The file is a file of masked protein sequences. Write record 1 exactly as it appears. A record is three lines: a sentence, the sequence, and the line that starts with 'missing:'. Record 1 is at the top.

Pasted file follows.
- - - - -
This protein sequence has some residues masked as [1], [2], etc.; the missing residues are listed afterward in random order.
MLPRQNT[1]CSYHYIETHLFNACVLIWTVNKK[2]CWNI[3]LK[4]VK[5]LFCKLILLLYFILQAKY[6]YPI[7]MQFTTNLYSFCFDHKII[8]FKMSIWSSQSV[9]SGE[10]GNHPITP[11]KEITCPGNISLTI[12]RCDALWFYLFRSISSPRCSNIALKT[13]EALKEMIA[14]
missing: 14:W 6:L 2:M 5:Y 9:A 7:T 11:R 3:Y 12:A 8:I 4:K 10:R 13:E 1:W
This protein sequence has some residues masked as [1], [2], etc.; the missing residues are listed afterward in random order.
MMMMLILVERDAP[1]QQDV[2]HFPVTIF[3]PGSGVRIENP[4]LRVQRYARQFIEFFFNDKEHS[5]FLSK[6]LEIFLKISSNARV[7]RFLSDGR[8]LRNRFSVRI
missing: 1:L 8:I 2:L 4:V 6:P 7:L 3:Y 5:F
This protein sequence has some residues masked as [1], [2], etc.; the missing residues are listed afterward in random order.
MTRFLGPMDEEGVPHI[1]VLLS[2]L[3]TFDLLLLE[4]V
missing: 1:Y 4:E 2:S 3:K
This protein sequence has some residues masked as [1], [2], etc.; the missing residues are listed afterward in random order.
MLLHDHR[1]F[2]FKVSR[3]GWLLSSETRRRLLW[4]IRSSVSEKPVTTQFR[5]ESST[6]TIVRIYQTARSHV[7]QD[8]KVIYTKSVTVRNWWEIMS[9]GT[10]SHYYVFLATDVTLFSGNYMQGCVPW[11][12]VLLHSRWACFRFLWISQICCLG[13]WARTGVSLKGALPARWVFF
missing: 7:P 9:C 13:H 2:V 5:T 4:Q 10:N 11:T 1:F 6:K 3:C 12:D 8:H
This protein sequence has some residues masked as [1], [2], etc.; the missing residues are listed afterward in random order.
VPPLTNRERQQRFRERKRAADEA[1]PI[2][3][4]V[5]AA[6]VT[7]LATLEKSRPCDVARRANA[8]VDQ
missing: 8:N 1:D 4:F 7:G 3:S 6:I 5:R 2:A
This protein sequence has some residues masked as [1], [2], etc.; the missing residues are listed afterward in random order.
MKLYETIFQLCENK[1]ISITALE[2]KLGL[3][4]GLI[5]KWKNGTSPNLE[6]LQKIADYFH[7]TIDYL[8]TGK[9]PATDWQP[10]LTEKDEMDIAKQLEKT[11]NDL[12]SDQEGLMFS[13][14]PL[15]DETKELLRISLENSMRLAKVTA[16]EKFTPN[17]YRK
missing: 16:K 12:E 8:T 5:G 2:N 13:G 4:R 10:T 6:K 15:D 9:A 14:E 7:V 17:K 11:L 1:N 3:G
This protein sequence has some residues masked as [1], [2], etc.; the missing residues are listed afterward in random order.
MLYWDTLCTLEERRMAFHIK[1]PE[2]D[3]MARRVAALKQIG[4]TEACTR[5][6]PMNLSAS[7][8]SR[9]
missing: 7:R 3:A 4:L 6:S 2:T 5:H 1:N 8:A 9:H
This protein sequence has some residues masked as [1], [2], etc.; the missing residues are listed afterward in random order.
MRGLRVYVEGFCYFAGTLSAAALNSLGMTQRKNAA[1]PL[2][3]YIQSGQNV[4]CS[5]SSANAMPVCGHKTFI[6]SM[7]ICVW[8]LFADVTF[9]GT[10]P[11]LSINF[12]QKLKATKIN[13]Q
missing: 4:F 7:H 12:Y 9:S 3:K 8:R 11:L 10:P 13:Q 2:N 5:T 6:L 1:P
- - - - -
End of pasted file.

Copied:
This protein sequence has some residues masked as [1], [2], etc.; the missing residues are listed afterward in random order.
MLPRQNT[1]CSYHYIETHLFNACVLIWTVNKK[2]CWNI[3]LK[4]VK[5]LFCKLILLLYFILQAKY[6]YPI[7]MQFTTNLYSFCFDHKII[8]FKMSIWSSQSV[9]SGE[10]GNHPITP[11]KEITCPGNISLTI[12]RCDALWFYLFRSISSPRCSNIALKT[13]EALKEMIA[14]
missing: 14:W 6:L 2:M 5:Y 9:A 7:T 11:R 3:Y 12:A 8:I 4:K 10:R 13:E 1:W